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The Long Divergence: How Islamic Law Held Back the Middle East

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Synopses & Reviews

Publisher Comments:

In the year 1000, the economy of the Middle East was at least as advanced as that of Europe. But by 1800, the region had fallen dramatically behind--in living standards, technology, and economic institutions. In short, the Middle East had failed to modernize economically as the West surged ahead. What caused this long divergence? And why does the Middle East remain drastically underdeveloped compared to the West? In The Long Divergence, one of the world's leading experts on Islamic economic institutions and the economy of the Middle East provides a new answer to these long-debated questions.

Timur Kuran argues that what slowed the economic development of the Middle East was not colonialism or geography, still less Muslim attitudes or some incompatibility between Islam and capitalism. Rather, starting around the tenth century, Islamic legal institutions, which had benefitted the Middle Eastern economy in the early centuries of Islam, began to act as a drag on development by slowing or blocking the emergence of central features of modern economic life--including private capital accumulation, corporations, large-scale production, and impersonal exchange. By the nineteenth century, modern economic institutions began to be transplanted to the Middle East, but its economy has not caught up. And there is no quick fix today. Low trust, rampant corruption, and weak civil societies--all characteristic of the region's economies today and all legacies of its economic history--will take generations to overcome.

The Long Divergence opens up a frank and honest debate on a crucial issue that even some of the most ardent secularists in the Muslim world have hesitated to discuss.

Review:

"Kuran (Islam and Mammon), a Duke University professor of economics and political science, continues his exploration of Islam and economics in a dense volume that debunks the most common apologies for the economic plight of the Middle East, such as colonization, or the economic importance of the annual hajj pilgrimage. Kuran argues instead that the failure of Middle Eastern economics is not due to Islam itself, but to the fact that Muslims failed to reinterpret previously successful economic concepts at the onset of the Middle Ages, while the West went on to create the corporation (see InProfile in this issue). Muslims may demur, but Kuran points out that many have abandoned some Qur'anic economic practices they disagree with, including the ban on interest, and, more progressively, they have updated and refreshed the tax code described in the Qur'an. His most controversial argument is that Islam, liberated from stagnant interpretation and practice, is very adaptable to modern institutions. (Dec.)" Publishers Weekly (Starred Review) (Copyright PWyxz LLC)

Review:

"Professor Kuran’s research suggests that, at least looking forward, the more correct view is: Islam isn’t the problem and it isn’t the solution, it’s simply a religion — meaning that the break is over, there are no excuses, and it’s time to move forward again." --Nicholas Kristof, The New York Times

Synopsis:

"Kuran's book is a wonderful resource for anyone interested in the Middle East and the Islamic world. The path toward economic and legal reforms for the Islamic world can only be charted by understanding the historical impediments to economic development in the region. There is currently no better starting point to contemplate such reforms and development efforts than this book."--Mahmoud El-Gamal, author of "Islamic Finance: Law, Economics, and Practice"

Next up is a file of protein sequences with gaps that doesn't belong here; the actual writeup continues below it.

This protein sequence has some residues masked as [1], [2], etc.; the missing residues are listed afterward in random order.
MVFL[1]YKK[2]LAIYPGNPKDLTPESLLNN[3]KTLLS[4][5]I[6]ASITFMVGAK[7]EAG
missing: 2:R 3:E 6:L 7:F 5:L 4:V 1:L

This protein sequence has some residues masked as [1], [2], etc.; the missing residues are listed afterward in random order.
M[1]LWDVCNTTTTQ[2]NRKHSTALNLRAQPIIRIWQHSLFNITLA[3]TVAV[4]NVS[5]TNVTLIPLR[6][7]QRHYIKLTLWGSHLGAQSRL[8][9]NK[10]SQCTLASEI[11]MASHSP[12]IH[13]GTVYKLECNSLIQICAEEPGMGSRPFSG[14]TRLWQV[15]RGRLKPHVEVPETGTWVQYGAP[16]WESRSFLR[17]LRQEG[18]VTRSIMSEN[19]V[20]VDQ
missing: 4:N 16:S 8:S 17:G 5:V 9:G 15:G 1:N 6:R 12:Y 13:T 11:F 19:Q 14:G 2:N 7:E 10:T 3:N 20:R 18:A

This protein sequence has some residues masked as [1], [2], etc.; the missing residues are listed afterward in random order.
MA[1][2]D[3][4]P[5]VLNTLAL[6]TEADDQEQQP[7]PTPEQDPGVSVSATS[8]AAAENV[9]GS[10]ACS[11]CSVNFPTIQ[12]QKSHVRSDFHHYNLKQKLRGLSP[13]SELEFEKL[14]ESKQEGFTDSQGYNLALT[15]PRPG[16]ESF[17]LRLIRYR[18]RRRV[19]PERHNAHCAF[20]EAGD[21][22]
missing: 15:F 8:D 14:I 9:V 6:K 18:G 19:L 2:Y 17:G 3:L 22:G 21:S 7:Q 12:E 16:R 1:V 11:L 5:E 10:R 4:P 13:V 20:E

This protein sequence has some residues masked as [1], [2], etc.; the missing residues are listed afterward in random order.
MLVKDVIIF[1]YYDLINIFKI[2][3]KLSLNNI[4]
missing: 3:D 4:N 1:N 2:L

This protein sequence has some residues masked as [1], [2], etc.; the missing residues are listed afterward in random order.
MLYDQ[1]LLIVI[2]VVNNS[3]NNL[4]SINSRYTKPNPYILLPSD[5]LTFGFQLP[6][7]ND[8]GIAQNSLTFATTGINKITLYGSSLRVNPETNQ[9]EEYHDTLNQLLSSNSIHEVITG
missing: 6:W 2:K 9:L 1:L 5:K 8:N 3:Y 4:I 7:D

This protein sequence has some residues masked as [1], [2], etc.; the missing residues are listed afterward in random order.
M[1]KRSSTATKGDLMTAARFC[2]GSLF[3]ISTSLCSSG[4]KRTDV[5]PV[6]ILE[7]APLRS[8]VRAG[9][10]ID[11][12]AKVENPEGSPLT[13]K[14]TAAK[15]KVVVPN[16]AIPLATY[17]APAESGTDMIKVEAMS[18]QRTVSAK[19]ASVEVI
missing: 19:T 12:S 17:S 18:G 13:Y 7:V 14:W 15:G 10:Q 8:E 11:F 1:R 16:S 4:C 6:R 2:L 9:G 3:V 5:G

Synopsis:

"Sophisticated, purposive, and insightful, this book brings the powerful thinking of an economist to bear on a central question of Middle Eastern history. The argument is lucid and compelling; anyone with a serious interest in the way the world has changed in recent centuries will find this book rewarding."--Michael Cook, author of A Brief History of the Human Race

"The Long Divergence is a turning point in the understanding of Middle Eastern economic history and a must-read for everyone interested in economic development in the Islamic world more generally."--Avner Greif, Stanford University

"Kuran's book is a wonderful resource for anyone interested in the Middle East and the Islamic world. The path toward economic and legal reforms for the Islamic world can only be charted by understanding the historical impediments to economic development in the region. There is currently no better starting point to contemplate such reforms and development efforts than this book."--Mahmoud El-Gamal, author of Islamic Finance: Law, Economics, and Practice

Synopsis:

In the year 1000, the economy of the Middle East was at least as advanced as that of Europe. But by 1800, the region had fallen dramatically behind--in living standards, technology, and economic institutions. In short, the Middle East had failed to modernize economically as the West surged ahead. What caused this long divergence? And why does the Middle East remain drastically underdeveloped compared to the West? In The Long Divergence, one of the world's leading experts on Islamic economic institutions and the economy of the Middle East provides a new answer to these long-debated questions.

Timur Kuran argues that what slowed the economic development of the Middle East was not colonialism or geography, still less Muslim attitudes or some incompatibility between Islam and capitalism. Rather, starting around the tenth century, Islamic legal institutions, which had benefitted the Middle Eastern economy in the early centuries of Islam, began to act as a drag on development by slowing or blocking the emergence of central features of modern economic life--including private capital accumulation, corporations, large-scale production, and impersonal exchange. By the nineteenth century, modern economic institutions began to be transplanted to the Middle East, but its economy has not caught up. And there is no quick fix today. Low trust, rampant corruption, and weak civil societies--all characteristic of the region's economies today and all legacies of its economic history--will take generations to overcome.

The Long Divergence opens up a frank and honest debate on a crucial issue that even some of the most ardent secularists in the Muslim world have hesitated to discuss.

About the Author

Timur Kuran is professor of economics and political science and the Gorter Family Professor of Islamic Studies at Duke University. He is the author of "Islam and Mammon: The Economic Predicaments of Islamism" (Princeton).

Table of Contents

Preface ix

PART I Introduction

Chapter 1: The Puzzle of the Middle East's